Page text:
Ethiopia to create commission for national dialogue to resolve crisis
Ethiopian lawmakers on Wednesday voted overwhelmingly in favor of establishing a commission for national dialogue in the East African nation.
The commission, whose creation was promised by Ethiopian Prime Minister Abiy Ahmed's government, is meant to establish common ground on contentious issues.
But the commission excludes the Tigrayan Peoples' Liberation Front (TPLF) and the Omoro Liberation Army, both of which have been fighting the Ethiopian national army.
Commission aims for 'national consensus'
The bill for the creation of the commission states that it will "pave the way for national consensus and keep the integrity of the country."
Ethiopia's federal parliamentary assembly saw 287 lawmakers approve the bill, 13 votes against the bill and one abstention.
But the exclusion of the factions that have been fighting the federal army has been criticized by experts.
Ethiopia’s civil conflict erupted in November 2020 when Prime Minister Abiy Ahmed sent troops into Tigray to topple the TPLF -- a move he said came in response to rebel attacks on army camps.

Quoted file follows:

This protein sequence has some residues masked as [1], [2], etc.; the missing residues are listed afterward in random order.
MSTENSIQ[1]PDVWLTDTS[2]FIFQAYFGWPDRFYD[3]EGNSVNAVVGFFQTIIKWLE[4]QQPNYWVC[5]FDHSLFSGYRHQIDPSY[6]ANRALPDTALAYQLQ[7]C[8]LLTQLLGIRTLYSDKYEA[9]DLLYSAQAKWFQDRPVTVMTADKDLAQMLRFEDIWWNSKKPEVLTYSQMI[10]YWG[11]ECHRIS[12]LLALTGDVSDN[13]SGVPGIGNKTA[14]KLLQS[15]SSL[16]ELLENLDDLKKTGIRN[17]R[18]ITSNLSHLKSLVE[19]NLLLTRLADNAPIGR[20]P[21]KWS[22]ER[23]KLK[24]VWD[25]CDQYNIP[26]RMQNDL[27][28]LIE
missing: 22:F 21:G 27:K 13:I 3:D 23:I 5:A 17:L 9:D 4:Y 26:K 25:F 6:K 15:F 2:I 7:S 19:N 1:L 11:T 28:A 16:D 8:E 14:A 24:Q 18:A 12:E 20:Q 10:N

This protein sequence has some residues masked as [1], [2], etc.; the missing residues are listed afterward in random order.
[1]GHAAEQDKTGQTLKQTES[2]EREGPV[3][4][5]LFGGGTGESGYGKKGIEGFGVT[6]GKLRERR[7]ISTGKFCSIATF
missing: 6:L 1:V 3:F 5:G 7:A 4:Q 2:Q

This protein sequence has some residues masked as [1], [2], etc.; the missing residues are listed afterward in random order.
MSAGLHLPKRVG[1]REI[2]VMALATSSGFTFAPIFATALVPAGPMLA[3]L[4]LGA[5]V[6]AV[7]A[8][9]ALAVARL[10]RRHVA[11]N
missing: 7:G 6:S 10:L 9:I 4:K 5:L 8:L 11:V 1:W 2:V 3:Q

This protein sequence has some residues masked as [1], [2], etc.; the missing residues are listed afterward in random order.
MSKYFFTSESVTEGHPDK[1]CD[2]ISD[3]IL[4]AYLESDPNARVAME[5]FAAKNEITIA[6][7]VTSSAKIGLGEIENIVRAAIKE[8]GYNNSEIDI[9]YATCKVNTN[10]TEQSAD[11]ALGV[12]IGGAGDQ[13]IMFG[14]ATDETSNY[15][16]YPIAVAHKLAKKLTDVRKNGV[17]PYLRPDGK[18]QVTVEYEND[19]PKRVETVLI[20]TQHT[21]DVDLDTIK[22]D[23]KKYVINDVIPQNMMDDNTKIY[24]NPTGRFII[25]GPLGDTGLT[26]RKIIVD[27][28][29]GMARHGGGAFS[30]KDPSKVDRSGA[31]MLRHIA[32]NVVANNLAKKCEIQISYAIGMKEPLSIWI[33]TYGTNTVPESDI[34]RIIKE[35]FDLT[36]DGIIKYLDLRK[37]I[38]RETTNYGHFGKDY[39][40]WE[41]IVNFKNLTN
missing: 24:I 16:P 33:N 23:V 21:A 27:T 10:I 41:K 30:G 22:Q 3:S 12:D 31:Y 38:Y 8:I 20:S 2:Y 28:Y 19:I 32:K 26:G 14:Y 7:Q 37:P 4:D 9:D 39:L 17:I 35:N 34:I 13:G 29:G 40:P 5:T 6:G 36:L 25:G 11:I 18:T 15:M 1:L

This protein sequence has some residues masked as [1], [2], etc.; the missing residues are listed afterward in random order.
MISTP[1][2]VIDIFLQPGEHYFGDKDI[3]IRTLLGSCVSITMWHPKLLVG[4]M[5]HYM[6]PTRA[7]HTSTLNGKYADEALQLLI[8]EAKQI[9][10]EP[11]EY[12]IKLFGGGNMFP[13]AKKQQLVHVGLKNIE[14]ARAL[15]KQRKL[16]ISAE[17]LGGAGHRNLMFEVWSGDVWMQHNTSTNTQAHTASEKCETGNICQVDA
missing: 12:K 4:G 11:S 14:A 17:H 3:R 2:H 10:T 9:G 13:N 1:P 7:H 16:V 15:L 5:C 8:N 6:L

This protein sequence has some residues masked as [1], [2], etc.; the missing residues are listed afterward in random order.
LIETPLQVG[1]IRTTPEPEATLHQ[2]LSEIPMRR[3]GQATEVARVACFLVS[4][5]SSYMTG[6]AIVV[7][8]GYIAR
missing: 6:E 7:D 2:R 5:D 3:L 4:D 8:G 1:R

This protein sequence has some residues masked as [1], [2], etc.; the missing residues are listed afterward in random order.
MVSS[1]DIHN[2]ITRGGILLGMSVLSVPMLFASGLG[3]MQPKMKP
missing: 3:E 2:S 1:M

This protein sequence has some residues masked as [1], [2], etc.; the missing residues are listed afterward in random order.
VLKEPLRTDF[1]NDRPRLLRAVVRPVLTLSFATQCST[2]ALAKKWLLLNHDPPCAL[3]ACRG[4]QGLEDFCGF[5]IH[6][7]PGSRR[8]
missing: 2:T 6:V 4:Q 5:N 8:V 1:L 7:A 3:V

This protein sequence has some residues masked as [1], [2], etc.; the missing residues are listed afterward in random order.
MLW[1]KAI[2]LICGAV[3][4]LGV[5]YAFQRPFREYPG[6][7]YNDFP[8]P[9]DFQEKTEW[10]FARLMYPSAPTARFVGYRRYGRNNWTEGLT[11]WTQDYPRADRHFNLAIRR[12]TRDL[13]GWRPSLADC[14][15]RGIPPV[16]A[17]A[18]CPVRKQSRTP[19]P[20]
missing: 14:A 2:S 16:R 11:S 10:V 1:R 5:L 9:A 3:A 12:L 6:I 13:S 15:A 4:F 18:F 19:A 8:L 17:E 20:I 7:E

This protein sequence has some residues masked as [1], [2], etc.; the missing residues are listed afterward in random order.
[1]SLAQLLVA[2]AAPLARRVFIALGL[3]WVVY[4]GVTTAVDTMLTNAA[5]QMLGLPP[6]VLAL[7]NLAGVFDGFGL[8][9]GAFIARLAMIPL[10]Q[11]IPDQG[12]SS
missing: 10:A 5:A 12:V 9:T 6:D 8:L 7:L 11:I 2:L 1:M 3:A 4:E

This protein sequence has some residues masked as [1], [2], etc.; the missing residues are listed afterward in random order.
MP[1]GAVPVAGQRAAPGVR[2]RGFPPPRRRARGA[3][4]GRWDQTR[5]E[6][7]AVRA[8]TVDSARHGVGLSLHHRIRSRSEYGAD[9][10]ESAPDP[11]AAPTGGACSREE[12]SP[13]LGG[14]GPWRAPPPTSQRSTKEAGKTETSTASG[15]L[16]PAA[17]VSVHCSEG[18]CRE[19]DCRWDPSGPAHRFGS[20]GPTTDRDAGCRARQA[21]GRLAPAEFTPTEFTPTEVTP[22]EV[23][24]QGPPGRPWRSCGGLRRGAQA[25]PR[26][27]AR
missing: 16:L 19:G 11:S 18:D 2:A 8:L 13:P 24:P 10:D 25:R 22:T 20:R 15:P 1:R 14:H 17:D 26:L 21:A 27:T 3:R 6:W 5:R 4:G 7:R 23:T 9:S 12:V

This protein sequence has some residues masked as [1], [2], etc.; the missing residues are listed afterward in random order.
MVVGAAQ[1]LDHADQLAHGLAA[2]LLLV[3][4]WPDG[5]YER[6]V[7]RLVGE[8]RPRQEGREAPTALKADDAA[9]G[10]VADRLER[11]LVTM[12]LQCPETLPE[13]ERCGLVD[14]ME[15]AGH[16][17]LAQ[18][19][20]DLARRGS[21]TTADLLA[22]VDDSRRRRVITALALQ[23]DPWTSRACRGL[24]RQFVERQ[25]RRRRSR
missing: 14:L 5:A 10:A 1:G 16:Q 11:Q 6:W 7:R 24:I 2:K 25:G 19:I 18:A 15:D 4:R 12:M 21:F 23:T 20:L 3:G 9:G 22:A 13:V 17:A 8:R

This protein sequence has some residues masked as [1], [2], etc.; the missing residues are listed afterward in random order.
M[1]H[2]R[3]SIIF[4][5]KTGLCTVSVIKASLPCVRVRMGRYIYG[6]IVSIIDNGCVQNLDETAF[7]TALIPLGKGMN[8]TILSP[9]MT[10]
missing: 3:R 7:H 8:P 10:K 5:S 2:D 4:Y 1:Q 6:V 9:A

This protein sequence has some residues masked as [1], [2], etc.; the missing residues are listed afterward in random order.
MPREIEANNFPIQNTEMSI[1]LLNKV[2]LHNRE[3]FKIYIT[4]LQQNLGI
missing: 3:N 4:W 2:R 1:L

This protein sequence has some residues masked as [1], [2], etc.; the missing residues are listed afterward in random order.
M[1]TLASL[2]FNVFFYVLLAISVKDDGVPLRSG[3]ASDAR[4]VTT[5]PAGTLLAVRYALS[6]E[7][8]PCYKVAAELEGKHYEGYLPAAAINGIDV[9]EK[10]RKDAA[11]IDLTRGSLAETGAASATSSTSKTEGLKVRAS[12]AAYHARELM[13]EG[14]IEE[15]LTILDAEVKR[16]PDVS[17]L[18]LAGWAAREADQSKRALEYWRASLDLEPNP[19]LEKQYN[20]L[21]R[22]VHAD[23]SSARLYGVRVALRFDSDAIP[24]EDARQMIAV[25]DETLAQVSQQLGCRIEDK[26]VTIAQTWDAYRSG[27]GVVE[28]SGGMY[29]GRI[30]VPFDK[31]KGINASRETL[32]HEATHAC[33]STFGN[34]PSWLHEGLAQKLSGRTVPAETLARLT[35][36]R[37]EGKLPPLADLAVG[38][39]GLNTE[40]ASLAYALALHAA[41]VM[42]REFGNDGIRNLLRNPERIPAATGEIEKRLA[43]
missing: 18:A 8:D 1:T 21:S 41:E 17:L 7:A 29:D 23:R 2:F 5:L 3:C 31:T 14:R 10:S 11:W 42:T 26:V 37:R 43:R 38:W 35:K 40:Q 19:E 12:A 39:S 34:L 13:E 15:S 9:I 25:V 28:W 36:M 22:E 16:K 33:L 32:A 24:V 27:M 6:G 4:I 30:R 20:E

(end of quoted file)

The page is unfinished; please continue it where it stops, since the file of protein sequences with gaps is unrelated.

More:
The conflict between Ethiopian's federal government and the leadership of Tigray has killed thousands of civilians and forced millions to flee their homes.
The African Union has been spearheading international efforts to try to broker a ceasefire but so far little concrete progress has been reported.
Earlier in December, Ethiopia accused the United States and other Western nations of "perpetuating a destructive narrative" after Washington and its allies sounded the alarm over reports that the authorities were unlawfully detaining citizens on ethnic grounds.
Thousands of Ethiopians rallied in the capital in November to denounce the US for alleged interference in their country’s domestic affairs.